Millions of feral cats roam Australia, where they grow fat and sleek on a diet that includes large helpings of native mammals. Now, Brett Murphy at Charles Darwin University in Darwin, Australia, and a large cast of co-authors have combined estimates of cat prevalence with surveys of mammalian remains in cat poo and stomachs to estimate the total number of their prey.
According to the scientists’ data, feral cats living in natural landscapes kill 815 million mammals each year, of which 56% are native species. These numbers are considerably larger than the at least 2.1 million native mammals killed by land clearing each year.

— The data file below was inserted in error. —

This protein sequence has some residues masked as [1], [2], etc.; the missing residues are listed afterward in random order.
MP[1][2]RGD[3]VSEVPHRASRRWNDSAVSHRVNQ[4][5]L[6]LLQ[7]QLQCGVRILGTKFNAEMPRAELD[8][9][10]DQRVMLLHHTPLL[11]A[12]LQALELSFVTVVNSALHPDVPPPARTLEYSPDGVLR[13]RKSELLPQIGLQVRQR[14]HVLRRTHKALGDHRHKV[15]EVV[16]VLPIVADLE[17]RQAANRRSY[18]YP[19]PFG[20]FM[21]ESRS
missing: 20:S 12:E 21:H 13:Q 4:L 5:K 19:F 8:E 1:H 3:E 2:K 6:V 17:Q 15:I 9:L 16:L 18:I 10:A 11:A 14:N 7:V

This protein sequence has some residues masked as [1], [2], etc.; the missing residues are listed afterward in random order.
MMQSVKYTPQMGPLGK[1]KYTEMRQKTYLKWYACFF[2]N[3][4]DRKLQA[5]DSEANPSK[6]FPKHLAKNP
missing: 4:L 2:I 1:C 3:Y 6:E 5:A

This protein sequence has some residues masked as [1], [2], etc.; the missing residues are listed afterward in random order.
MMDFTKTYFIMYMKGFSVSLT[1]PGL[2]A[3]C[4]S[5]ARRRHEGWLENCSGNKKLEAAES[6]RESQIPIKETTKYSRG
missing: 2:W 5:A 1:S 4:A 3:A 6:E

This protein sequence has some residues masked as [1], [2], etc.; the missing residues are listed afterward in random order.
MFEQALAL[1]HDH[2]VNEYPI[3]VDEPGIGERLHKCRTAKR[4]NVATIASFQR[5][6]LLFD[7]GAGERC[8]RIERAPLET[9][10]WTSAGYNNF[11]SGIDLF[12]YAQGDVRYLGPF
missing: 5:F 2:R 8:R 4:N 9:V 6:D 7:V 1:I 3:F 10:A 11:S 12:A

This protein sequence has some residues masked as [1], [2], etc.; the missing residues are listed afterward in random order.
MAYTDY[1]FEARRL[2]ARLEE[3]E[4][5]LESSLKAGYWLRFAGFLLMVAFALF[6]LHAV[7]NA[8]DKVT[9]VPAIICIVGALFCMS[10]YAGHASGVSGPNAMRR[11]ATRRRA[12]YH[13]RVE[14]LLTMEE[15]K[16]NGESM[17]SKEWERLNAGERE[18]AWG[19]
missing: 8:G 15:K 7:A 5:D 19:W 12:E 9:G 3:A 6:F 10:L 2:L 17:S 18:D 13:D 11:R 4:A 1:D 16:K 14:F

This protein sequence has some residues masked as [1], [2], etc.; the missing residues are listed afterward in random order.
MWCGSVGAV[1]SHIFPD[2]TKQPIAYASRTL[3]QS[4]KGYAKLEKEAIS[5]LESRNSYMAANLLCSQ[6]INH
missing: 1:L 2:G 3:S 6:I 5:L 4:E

The researchers note that pet cats, even those that are amply provided for at home, still kill large numbers of mammals — about 180 million annually. These are predominately non-native species found in urban and suburban areas.
A higher proportion of native-mammal remains was found in cat scats from northern Australia than in poos from the more urbanized south, where native creatures have fared poorly.